The 2020 School of Public Service program will take place from June 28 - July 25, 2020. We welcome inquiries about the program at any time for those who are trying to decide if SPS is right for them, and we will begin accepting applications for the 2020 program on December 1, 2019. Admissions decisions are on a rolling basis and in most cases the class is filled by mid-March. For more information about the application process (including tuition and financial aid information), and a link to the printable application form, click on the "Apply to SPS" link on the top left-hand side of this page. Applicants should try to complete the application form and essay as soon as possible, and then follow up with additional materials (transcript, standardized score report, teacher letter of recommendation). Feel free to email us (sps@stalbansschool.org) or call our office (202-537-5286) for more information.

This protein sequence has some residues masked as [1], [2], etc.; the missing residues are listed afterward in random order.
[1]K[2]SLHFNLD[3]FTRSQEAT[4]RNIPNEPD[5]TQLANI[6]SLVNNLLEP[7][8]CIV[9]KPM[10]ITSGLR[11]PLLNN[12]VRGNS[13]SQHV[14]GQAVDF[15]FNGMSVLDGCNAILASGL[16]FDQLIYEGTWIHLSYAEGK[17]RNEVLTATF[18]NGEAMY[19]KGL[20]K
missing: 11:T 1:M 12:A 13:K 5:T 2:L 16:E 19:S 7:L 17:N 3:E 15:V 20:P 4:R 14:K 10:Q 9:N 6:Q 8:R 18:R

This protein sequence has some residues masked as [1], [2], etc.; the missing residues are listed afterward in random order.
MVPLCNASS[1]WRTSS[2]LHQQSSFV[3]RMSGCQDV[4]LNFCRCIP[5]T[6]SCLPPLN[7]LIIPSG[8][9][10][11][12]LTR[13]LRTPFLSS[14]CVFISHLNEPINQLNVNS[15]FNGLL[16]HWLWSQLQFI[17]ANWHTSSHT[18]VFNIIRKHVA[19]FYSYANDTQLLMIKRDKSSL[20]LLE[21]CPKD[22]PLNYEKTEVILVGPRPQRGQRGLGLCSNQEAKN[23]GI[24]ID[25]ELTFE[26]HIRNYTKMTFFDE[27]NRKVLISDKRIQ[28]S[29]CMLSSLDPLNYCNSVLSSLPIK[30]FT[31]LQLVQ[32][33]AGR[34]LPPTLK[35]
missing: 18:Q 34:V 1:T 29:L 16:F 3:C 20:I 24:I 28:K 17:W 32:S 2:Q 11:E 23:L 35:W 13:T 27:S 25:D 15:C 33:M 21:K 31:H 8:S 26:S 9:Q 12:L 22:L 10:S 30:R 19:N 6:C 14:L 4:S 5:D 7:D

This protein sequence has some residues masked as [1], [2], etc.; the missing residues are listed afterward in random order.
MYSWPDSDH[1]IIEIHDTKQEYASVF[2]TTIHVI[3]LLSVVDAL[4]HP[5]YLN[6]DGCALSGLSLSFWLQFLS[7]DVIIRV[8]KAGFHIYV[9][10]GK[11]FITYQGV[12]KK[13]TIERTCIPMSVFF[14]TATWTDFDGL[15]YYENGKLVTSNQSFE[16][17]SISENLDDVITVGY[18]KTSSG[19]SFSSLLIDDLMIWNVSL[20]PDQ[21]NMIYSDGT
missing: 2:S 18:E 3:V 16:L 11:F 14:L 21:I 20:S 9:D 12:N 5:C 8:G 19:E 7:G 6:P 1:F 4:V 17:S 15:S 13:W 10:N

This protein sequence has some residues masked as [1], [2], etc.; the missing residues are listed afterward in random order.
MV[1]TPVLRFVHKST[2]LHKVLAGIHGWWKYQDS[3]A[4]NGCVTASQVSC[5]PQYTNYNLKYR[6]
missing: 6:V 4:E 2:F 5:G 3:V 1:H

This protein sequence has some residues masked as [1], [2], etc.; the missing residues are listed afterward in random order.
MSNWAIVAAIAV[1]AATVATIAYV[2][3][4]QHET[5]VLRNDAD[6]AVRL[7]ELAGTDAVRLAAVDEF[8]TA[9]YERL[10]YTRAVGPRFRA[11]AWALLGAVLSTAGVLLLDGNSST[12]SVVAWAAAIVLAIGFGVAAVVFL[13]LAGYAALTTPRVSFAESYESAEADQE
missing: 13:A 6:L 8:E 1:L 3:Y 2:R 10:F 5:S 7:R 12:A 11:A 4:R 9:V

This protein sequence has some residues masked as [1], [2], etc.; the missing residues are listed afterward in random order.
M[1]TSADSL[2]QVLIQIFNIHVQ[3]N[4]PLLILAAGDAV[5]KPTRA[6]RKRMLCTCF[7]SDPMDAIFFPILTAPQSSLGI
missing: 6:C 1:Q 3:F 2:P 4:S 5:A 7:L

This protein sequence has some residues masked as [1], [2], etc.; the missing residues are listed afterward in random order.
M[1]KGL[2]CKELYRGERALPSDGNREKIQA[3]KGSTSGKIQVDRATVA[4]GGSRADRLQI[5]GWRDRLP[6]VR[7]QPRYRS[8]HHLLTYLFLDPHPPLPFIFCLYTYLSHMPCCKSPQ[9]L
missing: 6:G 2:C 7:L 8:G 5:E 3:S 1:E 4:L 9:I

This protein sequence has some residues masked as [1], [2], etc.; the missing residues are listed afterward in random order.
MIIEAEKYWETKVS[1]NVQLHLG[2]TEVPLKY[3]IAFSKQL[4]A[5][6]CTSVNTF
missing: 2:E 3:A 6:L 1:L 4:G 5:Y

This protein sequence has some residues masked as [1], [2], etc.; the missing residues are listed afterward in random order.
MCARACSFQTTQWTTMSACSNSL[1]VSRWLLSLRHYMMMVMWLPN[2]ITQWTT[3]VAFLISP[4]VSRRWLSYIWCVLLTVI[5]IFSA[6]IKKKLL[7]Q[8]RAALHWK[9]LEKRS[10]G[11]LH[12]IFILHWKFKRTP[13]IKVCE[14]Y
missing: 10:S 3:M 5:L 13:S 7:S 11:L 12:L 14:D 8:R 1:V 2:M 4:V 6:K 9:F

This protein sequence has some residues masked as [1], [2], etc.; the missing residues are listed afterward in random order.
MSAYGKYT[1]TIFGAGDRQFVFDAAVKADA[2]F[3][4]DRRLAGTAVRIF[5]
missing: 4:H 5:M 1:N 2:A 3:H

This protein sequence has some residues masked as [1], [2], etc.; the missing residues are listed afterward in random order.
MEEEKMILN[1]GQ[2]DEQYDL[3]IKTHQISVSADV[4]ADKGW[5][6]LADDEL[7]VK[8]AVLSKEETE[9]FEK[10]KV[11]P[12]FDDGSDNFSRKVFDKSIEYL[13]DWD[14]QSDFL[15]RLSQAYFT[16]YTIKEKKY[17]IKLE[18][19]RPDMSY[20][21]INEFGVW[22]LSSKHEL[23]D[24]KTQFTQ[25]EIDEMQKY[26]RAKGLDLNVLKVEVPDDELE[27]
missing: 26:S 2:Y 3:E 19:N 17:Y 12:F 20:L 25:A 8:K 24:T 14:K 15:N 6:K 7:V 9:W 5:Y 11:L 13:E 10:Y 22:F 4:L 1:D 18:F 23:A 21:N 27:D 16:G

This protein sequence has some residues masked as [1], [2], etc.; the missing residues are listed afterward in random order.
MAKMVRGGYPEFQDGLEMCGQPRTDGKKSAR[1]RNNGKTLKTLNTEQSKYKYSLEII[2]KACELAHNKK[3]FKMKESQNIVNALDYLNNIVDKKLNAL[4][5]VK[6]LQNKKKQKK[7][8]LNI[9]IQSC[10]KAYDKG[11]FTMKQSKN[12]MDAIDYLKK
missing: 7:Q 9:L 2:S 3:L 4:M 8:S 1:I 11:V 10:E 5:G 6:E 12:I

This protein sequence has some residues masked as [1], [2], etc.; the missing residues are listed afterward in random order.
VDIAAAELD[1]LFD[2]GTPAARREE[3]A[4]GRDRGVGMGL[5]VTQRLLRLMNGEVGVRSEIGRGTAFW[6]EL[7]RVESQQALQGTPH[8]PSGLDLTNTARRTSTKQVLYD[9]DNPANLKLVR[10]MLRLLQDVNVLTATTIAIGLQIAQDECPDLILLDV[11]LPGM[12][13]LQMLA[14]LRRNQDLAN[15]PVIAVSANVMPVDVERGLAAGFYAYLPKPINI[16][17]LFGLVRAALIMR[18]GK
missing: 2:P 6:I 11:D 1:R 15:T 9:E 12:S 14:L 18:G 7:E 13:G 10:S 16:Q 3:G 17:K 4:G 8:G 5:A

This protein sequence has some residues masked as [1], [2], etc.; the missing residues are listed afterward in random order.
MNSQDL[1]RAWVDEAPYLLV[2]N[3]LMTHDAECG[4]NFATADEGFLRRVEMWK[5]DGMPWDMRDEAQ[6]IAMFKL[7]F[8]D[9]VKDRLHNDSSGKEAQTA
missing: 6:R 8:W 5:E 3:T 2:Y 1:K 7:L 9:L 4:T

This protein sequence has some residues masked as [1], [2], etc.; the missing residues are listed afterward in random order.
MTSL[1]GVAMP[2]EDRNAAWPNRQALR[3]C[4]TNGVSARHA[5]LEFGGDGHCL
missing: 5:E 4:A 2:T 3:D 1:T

What Kind of Student is the School of Public Service Looking For?

The School of Public Service is a co-educational program for rising high school seniors with strong academic backgrounds, a demonstrated interest in government, public policy, and public service, and a desire to share their interests and learn from and with like-minded peers from around the country and the world.  (SPS also encourages applications from area students, who can attend as residential or day students.)  We look for students with diverse backgrounds and talents with the enthusiasm and commitment to spend four weeks intensively immersed in government, public policy and public service.  SPS accepts applications from international students.  International candidates should email us at sps@stalbansschool.org, as some application procedures might differ slightly.
Located in Washington D.C.,  St. Albans School is a private, all boys day and boarding school. For more than a century, St. Albans has offered a distinctive educational experience for young men in grades 4 through 12. While our students reach exceptional academic goals and exhibit first-rate athletic and artistic achievements, as an Episcopal school we place equal emphasis upon moral and spiritual education.